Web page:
You get twice the space, 2 engines, they are faster and have a shallow draft for anchoring in many places you will not get into with a mono-hull.  The salon and aft outside seating area are very roomy so you don't get cramped.  Mono-hull's you are always sleeping at a angle and cooking too.  I would never run one again just because of not being able to relax more like you can with a Cat hull.  The only down-side is that you usually need to be docked on the end or T-head of the marinas because of how much wider their beam is.    The best part of sailing is getting to the next destination and relaxing and enjoying the freedom of where you are.  The Cat-hull lets you stretch-out and really enjoy where you are with much more inside and outside space.  
If you have not tried one, I think you should go charter for 2-3 days a Catamaran in the BVI's then a Mono-hull and see what you think!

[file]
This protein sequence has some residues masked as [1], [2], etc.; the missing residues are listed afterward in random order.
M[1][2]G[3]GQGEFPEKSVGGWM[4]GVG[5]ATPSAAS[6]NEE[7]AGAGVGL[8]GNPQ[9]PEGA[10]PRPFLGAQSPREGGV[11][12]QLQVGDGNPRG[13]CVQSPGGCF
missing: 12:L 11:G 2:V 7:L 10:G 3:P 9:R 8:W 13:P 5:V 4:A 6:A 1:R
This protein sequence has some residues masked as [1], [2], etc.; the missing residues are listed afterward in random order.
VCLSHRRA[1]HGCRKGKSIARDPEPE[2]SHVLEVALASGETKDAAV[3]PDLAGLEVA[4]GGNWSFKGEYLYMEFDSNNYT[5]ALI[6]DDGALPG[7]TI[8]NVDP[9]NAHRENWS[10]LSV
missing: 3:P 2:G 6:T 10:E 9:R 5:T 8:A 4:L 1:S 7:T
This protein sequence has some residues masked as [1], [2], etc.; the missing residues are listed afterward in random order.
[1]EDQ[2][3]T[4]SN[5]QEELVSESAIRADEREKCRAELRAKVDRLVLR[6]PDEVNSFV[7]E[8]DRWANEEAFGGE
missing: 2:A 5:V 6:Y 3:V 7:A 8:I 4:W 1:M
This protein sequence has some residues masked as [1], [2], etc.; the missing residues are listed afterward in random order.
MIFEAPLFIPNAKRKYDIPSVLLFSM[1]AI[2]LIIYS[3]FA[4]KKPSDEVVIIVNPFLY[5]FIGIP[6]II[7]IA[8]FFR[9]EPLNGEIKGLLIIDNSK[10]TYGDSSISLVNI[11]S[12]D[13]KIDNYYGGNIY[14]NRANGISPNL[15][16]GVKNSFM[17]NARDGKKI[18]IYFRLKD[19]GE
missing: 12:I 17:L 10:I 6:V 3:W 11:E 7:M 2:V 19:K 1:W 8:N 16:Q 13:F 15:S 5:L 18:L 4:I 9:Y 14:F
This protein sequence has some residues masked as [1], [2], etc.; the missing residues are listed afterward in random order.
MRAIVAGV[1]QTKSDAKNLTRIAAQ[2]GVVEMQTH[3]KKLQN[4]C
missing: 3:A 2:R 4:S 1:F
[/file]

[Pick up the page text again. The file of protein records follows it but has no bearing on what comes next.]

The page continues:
You are about to spend a-lot of money and do a major life change.  I just don't want you to jump into it without trying all the options available. I have spent years and thousands of miles on Mono-hull sailboats and would never do it again with the great Catamaran options that are out there. 

I am about to pull the trigger, am I making the right choice?
I was pretty certain i was until the above response.


Could you lend me your thoughts?

Were a family of four with plans for an around the world cruise for at least 4 years.  
Am i making a mistake?  I am the kind of person who once he makes a decision then makes certain it's the right one and goes with it.  

Its very much appreciated.

Thank you again Porter

















Alexandre Uster von Baar
 

Hello Porter,

The Amel 54 I visited had 2 windlasses.
I don’t have solar, I don’t think you can get “too much”.
My SM2K has 2 auto-pilot drive (Rotary on the Wheel and Lineary on the rudder), so I would guess the 54 has 2 as well.
Now, there is only 1 computers (on the SM2K), so would be wise to have a spare.
4 year circumnavigation seems fast…